We know you're all very excited for Absolutely Fabulous: The Movie, starring Jennifer Saunders and Joanna Lumley, but comedian Margaret Cho has some bad news for you: There's yellowface. Yes, it's almost 2016, and it's like we're back to Mickey Rooney circa 1961 being really offensive in Breakfast at Tiffany's. Scottish comedian Janette Tough makes a cameo appearance in the film as a male Japanese fashion designer named "Huki Muki" (that is not a real Japanese name) in an outfit that's clearly a reference to the artist Yayoi Kusama. Cho was the first to point out this troubling bit of yellowface, writing on Twitter, "It's hard enough to get into film and TV as a person of color - and when roles written for us are played by white actors - it's an outrage." She tweets:
I AM FUCKING SICK OF YELLOWFACE. Have some respect. Hire Asian actors 4 Asian roles. I'm not going to name the production but I'm DISGUSTED!— Margaret Cho (@margaretcho) December 14, 2015
We've tried to shame racism out of existence but I guess some people really don't care. They're shameless but NOT BLAMELESS.— Margaret Cho (@margaretcho) December 14, 2015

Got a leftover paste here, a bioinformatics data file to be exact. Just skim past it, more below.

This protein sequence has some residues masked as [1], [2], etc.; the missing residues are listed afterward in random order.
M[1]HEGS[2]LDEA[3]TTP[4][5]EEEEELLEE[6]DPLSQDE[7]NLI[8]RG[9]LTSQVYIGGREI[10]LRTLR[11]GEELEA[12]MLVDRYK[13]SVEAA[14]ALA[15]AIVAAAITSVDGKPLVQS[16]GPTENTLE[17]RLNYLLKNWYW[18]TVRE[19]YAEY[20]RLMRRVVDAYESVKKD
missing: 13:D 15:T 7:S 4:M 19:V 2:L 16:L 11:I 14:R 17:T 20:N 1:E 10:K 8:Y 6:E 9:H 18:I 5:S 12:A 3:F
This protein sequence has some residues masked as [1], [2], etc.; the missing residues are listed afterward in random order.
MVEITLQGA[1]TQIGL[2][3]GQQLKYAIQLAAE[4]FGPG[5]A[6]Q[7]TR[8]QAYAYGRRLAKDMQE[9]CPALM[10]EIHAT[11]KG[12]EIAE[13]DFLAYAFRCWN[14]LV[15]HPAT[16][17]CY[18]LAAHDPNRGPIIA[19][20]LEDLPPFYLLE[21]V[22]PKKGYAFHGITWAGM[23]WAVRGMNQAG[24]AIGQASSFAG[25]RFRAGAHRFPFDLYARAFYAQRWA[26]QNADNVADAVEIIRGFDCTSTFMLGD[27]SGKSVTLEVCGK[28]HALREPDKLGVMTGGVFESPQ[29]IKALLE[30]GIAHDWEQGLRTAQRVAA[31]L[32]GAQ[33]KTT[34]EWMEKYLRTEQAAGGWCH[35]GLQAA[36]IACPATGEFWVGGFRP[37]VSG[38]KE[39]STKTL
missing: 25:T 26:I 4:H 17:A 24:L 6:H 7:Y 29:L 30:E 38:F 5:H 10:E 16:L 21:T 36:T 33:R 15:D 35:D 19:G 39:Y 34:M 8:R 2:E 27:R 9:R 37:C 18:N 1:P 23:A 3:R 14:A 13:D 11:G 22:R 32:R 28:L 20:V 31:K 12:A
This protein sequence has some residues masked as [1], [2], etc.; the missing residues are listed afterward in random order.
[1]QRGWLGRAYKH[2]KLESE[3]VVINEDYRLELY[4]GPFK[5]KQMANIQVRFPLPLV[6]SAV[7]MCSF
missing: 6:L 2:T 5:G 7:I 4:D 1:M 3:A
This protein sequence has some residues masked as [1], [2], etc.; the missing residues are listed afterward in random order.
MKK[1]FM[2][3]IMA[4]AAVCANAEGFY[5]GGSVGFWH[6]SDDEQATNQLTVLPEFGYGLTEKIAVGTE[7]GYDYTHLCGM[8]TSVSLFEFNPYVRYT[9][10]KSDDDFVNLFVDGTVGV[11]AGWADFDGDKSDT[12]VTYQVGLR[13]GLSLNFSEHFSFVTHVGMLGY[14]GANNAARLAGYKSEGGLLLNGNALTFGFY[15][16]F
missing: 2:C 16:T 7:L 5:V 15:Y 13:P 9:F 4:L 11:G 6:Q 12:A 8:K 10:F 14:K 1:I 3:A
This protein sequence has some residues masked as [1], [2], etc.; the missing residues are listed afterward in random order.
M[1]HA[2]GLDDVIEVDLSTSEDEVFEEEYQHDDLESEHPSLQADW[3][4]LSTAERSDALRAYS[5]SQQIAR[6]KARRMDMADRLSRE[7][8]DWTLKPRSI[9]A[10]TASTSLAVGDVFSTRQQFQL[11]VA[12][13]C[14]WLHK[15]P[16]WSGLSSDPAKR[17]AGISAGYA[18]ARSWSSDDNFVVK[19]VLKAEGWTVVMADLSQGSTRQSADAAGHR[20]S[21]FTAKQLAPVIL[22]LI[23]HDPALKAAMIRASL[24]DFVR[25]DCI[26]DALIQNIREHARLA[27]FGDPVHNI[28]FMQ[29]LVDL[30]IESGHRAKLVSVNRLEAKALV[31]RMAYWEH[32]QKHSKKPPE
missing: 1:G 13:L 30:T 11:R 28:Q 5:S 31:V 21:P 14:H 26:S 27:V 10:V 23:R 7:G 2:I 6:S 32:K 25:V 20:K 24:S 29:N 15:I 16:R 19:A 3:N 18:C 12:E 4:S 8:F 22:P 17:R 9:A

It's hard enough to get into film and TV as a person of color - and when roles written for us are played by white actors - it's an outrage.— Margaret Cho (@margaretcho) December 14, 2015
There are a number of troubling aspects to this beyond the yellowface, which includes making Kusama, who has a noted history of mental illness, a comic figure. Could this be a well-rounded, soul-stirring role? you ask. Unlikely! Considering Huki Muki simply makes a cameo appearance, it's likely the entire thing will just be played to comic effect. Then, there's the troubling fact that casting a white woman as an Asian male plays into troubling stereotypes that Asian men are asexual or effeminate. Regarding her role, Tough said, “It’ll be no problem appearing on screen as a man, as I’ve spent a whole lifetime playing a schoolboy.”
At the end of the day, though, this is about work: Who gets employed? For a film with a predominantly white cast to hire a white person in the role of an Asian person simply takes an opportunity away from someone who could have used the break. That is decidedly unfabulous.